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Giovanni Arrighi (1937-2009)
George Armstrong Kelly Professor of Sociology
Giovanni Arrighi was born and grew up in Milan, Italy. He attended the Bocconi University in Milan, which was then a stronghold of neoclassical economics. Upon finishing his university degree, Arrighi obtained a job as a manager trainee with the multinational firm Unilever. He was also invited by his dissertation supervisor to serve as an assistente volontario, the first step on the university career
ladder at the time in Italy. In 1963 he accepted a job offer as a lecturer in economics at the University College of Rhodesia and Nyasaland (UCRN) in Salisbury (now Harare, Zimbabwe).
At UCRN, under the influence of social anthropologists Clyde Mitchell and especially Jaap Van Velsen, Arrighi was reborn intellectually and began what he called his “long march from neoclassical economics to comparative-historical sociology”. [nlr interview, p.62] During the three years in Zimbabwe, he moved away from abstract mathematical modeling toward grounded historical analyses of proletarianization and the political economy of settler capitalism. He completed the research for two seminal pieces that were to have a major impact in the field of African Studies in this period: The Political Economy of Rhodesia (1966) and “Labor Supplies in Historical Perspective: A Study of the Proletarianization of the African Peasantry of Rhodesia” (1969).
Because of political activities in opposition to white-minority rule, Arrighi and eight other lecturers at UCRN were arrested in July 1966. He was jailed for a week and then deported. Arrighi immediately received a job offer from the University College of Dar es Salaam in Tanzania. During these years, Arrighi continued to write on the political economy of Rhodesia and also began a collaboration with John Saul that resulted in joint articles focused on the African national liberation movements and the emerging neocolonial governments. Dar Es Salaam in those years was a point of attraction for intellectuals and activists from around the world. It was in Dar Es Salaam that Arrighi met Luisa Passerini (one of the co-founders with Arrighi in 1969 of the Gruppo Gramsci in Italy) and Immanuel Wallerstein (who was to become director of the Fernand Braudel Center in Binghamton and collaborator with Arrighi on a number of projects.).
In 1969, at the height of the student and workers’ movements, Arrighi returned to Italy and taught Sociology for two years at the University of Trento; he then taught two more years as a fellow at the Advanced School of Education in Sociology in Milan. In the early 1970s, Arrighi (along with Passerini and Romano Madera) founded the Gruppo Gramsci, which established workers’ collectives in the factories with the aim of creating Gramscian organic intellectuals. During this time he published important articles on capitalist crises.
In 1973, Arrighi received a joint appointment in the Sociology and Economics Departments at the newly established University of Calabria in Cosenza in southern Italy, where he taught for several years. While there he conducted collaborative research on proletarianization and social conflict in Calabria; he also completedThe Geometry of Imperialism during this time period.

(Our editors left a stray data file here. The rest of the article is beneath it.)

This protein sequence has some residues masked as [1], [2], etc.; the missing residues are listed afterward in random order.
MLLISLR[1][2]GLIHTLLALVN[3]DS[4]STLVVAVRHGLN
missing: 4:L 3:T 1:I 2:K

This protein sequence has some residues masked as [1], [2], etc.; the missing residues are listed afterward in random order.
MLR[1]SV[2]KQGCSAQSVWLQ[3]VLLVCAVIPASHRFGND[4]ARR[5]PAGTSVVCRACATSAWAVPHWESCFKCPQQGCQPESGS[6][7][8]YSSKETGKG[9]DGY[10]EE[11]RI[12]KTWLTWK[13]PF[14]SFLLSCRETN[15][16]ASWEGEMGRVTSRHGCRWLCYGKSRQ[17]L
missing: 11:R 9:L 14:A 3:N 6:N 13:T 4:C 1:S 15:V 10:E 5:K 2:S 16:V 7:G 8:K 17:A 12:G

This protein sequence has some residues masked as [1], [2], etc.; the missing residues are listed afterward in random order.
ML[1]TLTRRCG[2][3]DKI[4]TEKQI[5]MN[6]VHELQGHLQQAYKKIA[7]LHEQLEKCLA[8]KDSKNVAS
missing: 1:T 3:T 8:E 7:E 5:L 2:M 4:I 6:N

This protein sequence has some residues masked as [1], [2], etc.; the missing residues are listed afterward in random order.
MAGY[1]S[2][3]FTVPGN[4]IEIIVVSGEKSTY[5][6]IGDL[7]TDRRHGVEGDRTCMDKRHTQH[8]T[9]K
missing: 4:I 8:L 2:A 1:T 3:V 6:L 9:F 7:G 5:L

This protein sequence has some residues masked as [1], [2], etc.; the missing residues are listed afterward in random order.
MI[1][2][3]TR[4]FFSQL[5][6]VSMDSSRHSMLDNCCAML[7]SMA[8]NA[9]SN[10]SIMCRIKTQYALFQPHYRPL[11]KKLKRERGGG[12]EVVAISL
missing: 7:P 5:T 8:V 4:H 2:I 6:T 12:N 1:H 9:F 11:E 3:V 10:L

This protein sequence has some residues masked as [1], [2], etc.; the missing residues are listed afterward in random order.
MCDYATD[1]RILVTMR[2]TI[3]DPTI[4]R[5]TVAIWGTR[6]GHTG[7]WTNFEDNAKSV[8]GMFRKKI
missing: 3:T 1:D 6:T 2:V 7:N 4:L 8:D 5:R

Invited by Immanuel Wallerstein and Terence Hopkins, Arrighi moved to the United States in 1978 to join the Sociology Department and the Fernand Braudel Center at the State University of New York at Binghamton. It was during this time that the Fernand Braudel Center became known as the main center of world-systems analysis, attracting scholars from all over the world. There, Arrighi developed his theory of historical capitalism, in which he described a series of systemic cycles of accumulation dating back to the fourteenth century, with financial expansions marking the beginning/end of each systemic cycle of accumulation. Arrighi conceptualized these periods of financial expansion as phases of major systemic reorganization in which, among other things, the geographical epicenter of world capitalism shifted.
The eventual result of his studies of the origins and evolution of global capitalism was an unplanned trilogy that took 25 years to complete: In 1994, he published The Long Twentieth Century: Money, Power, and the Origins of Our Times, which reinterpreted the evolution of capitalism and argued that the origins of capitalism were to be found in the marriage of Iberian political power and Genoese financial power. Arrighi’s theoretical account of the origins and evolution of capitalism built on insights from Fernand Braudel, but differed in important respects from Wallerstein’s account of the origins of the modern world system, which emphasized the crisis of feudalism. In 1999, Arrighi published Chaos and Governance in the Modern World System (co-written with Beverly Silver), which compared the transitions from Dutch to British world-hegemony and from British to US world hegemony with the contemporary crisis of US world hegemony. The third book– Adam Smith in Beijing: Lineages of the Twenty-first Century– was conceived in Binghamton but researched and written after Arrighi had joined the Sociology Department at The Johns Hopkins University in 1998. Published in 2007, it compared Western and East Asian paths of development and explored the late-twentieth century shift in the epicenter of capital accumulation to East Asia and China’s rise as an economic power.
Arrighi had several new projects in motion in 2008, including a book on the foundations of global inequality and development; he had also returned to work on questions of African development and underdevelopment. In July 2008, Arrighi was diagnosed with cancer. He continued to teach and write during a year-long battle with the disease, including writing a new postscript for the second edition of The Long Twentieth Century and a widely-read retrospective interview with David Harvey published in New Left Review. Arrighi died on June 18, 2009.